A nonstop stream of steady action fit for a portable console.
If any one trait were to define the modern era, it would have to be speed. With YouTube videos and fast Internet journalism (among other things) promising instant gratification on a whim, quickness is often more valued than patience. However, this is not necessarily a bad thing, a statement that 3DS shooter Liberation Maiden proves this quite well. The game is only about an hour long across five stages, yet somehow manages to cram every single moment with fast-paced yet thought out action. The end result of this is an incredibly engaging and well produced (if incredibly brief) experience.
Part of the reason behind the game’s success is just how simple it is. Each level tasks you with the same objective: destroy three mini-bosses in order to take on the big boss in the middle of the map. Yet even this is a generous explanation of Liberation Maiden, as the gameplay boils down to relentlessly shooting everything in sight. Things like different weapons and special attacks are not needed (although they are provided); the game is all about shooting enemies nonstop. But rather than being a weak point, this is one of its greatest strengths. First, it ensures that the game is approachable and easy to jump into, both perfect elements for a portable game used to fill short breaks. Second, it creates a situation where every second is filled with action. You are assaulted with stimuli at all times with little to no rest time in the actual levels. Admittedly, such an extreme level of action can be off-putting to some people, but for those willing to give it a try, Liberation Maiden promises frequent instant gratification in very high amounts. This is part of the reason why the game’s length is so forgivable: the developers were quite aware that the game was light on ideas, so rather than bloat the game with ideas to justify an extended length, they instead chose to keep it short and to the point.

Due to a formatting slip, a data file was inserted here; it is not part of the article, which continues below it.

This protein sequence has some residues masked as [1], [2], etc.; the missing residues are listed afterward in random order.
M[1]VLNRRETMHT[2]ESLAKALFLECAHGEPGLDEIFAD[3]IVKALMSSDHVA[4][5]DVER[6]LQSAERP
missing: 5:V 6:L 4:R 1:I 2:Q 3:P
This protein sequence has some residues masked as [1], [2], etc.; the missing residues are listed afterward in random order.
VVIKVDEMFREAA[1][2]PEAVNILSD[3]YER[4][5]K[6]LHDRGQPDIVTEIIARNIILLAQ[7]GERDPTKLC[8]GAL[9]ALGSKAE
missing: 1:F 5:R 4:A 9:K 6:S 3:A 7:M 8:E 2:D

Yet this does not mean that Liberation Maiden can only do one thing. For instance, in addition to the main goal, a few levels also contain side-missions that can be completed during regular gameplay. At best, these are fun diversions. After all, there is nothing radically different about these missions from the main ones; you’re still tasked with rapidly shooting down a series of targets (albeit under different circumstances). However, completing these side-missions is absolutely necessary for a perfect score in each level, something to keep in mind when trying to unlock everything in the game’s gallery. The requirements for each unlock vary, from using a weapon a certain number of times to essentially getting a perfect score in the entire story. Given both the high demands of some of the unlocks and the sheer number of them present, fulfilling each one requires a decent understanding of the game’s mechanics, thus extending Liberation Maiden’s running time significantly.